The Goldies Send A Kid To Computer Camp – Lessons Learned
So. In retrospect, was it a good idea to send I12 to National Computer Camp? I think that it was, and here’s why.
He really did get The Basics at the camp, just as I had expected. Granted, those were the same old rusty basics that we learned in college twenty years ago – conditions, loops, arrays… The poor kids didn’t even learn any OOP. But, for I12, it was a good place to start. He was able to take it from there and develop his skills, more or less.
Second benefit of the camp, the one that I had not expected, can be summed in two words – good leads. I12 came back from camp with a lot of useful information, links, et cetera. He found out which languages it is best to use if you want to write a game; how to develop your graphics; and so on. For Christmas that year, we bought him a DarkBasic license, and he used it well. He actually wrote a game that works – until you get to the second level, anyway. Then it gets so fast that you cannot play, and you promptly die, so, technically, you can say it still works on the second level as well. He sent it to a contest, and got a prize… another DarkBasic license. He spent a year posting on a game developers’ forum, but eventually quit. Most of the guys at the forum were honor students, in 10th and 11th grade, and had a hard time dealing with a preteen, and later with a 12yo in the throes of puberty. I12 has moved on to the Newgrounds BBS, where his fart jokes are a lot more appreciated. I keep hoping that one day he’ll grow out of that place, and go back to GameDevelopers again.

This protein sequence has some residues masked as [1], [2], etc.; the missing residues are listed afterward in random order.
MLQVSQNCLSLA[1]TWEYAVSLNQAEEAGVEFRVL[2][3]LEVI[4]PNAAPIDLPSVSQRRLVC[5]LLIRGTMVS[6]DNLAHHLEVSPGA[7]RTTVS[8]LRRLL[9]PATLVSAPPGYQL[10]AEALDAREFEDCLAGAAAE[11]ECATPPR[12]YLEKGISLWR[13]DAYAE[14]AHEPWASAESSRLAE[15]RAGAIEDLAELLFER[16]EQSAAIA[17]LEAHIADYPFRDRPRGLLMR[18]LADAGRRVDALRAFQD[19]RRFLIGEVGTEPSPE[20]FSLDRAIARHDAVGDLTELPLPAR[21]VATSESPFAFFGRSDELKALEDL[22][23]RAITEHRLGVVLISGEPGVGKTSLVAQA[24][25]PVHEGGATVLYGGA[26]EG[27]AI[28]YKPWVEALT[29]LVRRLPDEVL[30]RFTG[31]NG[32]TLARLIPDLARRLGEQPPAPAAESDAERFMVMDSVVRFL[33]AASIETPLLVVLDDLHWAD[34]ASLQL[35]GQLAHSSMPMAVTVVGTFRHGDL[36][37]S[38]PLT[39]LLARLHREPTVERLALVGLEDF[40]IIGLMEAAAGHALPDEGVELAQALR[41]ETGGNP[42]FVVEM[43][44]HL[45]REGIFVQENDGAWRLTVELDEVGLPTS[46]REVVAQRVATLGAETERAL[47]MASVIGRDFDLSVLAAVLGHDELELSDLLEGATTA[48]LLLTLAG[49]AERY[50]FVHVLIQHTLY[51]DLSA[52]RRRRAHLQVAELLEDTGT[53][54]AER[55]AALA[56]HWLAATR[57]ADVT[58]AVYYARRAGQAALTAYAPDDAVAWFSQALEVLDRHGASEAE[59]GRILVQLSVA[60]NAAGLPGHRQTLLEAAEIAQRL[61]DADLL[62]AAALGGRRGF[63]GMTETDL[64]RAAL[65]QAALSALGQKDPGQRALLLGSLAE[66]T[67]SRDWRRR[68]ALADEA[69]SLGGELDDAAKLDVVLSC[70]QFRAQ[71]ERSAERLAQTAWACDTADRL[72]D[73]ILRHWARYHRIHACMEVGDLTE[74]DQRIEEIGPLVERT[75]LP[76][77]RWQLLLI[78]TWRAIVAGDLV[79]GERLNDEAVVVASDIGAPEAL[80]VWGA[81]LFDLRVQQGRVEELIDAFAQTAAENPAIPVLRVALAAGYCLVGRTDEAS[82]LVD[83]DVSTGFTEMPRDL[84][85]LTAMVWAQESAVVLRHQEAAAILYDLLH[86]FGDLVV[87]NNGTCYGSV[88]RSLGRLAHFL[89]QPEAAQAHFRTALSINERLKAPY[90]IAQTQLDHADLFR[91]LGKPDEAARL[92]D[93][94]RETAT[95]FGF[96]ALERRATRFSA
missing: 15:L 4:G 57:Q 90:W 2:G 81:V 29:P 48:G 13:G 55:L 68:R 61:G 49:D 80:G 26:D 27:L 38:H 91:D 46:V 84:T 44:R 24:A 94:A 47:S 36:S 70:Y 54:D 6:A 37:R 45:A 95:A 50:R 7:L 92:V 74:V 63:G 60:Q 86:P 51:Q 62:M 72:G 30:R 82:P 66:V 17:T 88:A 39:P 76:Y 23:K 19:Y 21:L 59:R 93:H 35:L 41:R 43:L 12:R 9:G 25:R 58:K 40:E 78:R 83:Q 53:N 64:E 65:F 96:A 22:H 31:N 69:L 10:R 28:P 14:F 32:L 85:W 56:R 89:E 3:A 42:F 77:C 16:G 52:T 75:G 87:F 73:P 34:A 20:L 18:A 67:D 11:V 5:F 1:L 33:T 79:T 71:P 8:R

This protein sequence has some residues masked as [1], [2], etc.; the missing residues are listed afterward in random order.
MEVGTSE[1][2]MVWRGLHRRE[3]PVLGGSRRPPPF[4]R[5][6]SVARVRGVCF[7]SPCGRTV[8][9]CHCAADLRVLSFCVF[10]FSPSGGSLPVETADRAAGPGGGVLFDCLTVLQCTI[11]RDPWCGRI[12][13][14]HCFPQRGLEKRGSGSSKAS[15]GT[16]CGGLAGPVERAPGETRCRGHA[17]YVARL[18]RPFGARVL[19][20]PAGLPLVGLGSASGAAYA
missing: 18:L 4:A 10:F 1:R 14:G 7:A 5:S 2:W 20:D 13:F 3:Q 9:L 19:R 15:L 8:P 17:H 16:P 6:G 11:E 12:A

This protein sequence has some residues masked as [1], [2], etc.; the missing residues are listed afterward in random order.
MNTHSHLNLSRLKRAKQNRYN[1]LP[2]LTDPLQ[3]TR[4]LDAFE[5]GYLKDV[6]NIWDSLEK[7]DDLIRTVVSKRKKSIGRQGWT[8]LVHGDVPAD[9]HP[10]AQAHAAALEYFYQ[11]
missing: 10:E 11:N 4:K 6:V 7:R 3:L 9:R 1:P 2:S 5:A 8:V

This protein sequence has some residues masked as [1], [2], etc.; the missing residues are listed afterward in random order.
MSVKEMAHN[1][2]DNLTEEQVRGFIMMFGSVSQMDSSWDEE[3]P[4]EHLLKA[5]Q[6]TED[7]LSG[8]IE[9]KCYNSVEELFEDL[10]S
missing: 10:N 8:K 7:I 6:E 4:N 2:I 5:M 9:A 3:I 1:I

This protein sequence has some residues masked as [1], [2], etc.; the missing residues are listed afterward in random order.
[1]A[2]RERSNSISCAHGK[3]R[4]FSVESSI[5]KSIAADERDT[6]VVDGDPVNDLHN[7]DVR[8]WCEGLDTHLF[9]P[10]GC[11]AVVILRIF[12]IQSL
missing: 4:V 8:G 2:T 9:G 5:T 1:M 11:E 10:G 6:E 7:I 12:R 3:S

As far as the socialization I’d been hoping for. None of that happened. Turns out, you cannot put thirty computer geeks into a room, give them each a PC, and expect them to socialize. After two weeks in camp, I12 knew the name of exactly one guy. They exchanged email addresses, but never emailed or called one another after the camp was over.
Should we send him there again? – To NCC, no. To something like that, I think, yes – if we can find it and if we can afford it, and if it operates at a higher level than NCC does. NCC has proven to be a good starting point, but probably not good enough for kids with advanced programming skills.
Bottom line – if your kid has an intense interest in something, by all means seek out places where he can pursue this interest and meet his peers that are interested in the same thing. It really helps. You cannot go that route alone, expecting to teach your kiddo everything all by yourself, because, for one thing, your kiddo may be smarter than you (as is my case); for another, it never hurts for the said kiddo to get out and meet other people. Your genuine interest and support, however, will go a long way.